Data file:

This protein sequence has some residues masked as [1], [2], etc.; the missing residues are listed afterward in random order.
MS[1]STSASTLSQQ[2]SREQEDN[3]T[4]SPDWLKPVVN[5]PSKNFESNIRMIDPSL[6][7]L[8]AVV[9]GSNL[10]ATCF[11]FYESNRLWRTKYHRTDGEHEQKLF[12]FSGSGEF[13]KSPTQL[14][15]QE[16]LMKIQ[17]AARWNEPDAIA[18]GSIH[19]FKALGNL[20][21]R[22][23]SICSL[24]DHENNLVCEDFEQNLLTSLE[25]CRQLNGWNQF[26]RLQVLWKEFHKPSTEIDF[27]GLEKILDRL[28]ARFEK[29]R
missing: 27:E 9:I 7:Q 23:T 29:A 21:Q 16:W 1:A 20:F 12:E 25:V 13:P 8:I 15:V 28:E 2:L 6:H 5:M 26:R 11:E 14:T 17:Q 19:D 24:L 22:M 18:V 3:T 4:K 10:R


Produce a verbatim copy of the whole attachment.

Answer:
This protein sequence has some residues masked as [1], [2], etc.; the missing residues are listed afterward in random order.
MS[1]STSASTLSQQ[2]SREQEDN[3]T[4]SPDWLKPVVN[5]PSKNFESNIRMIDPSL[6][7]L[8]AVV[9]GSNL[10]ATCF[11]FYESNRLWRTKYHRTDGEHEQKLF[12]FSGSGEF[13]KSPTQL[14][15]QE[16]LMKIQ[17]AARWNEPDAIA[18]GSIH[19]FKALGNL[20][21]R[22][23]SICSL[24]DHENNLVCEDFEQNLLTSLE[25]CRQLNGWNQF[26]RLQVLWKEFHKPSTEIDF[27]GLEKILDRL[28]ARFEK[29]R
missing: 27:E 9:I 7:Q 23:T 29:A 21:Q 16:W 1:A 20:F 12:E 25:V 13:P 8:I 15:V 28:E 2:L 6:H 5:M 26:R 11:E 14:T 17:Q 19:D 24:L 22:M 18:V 3:T 4:K 10:R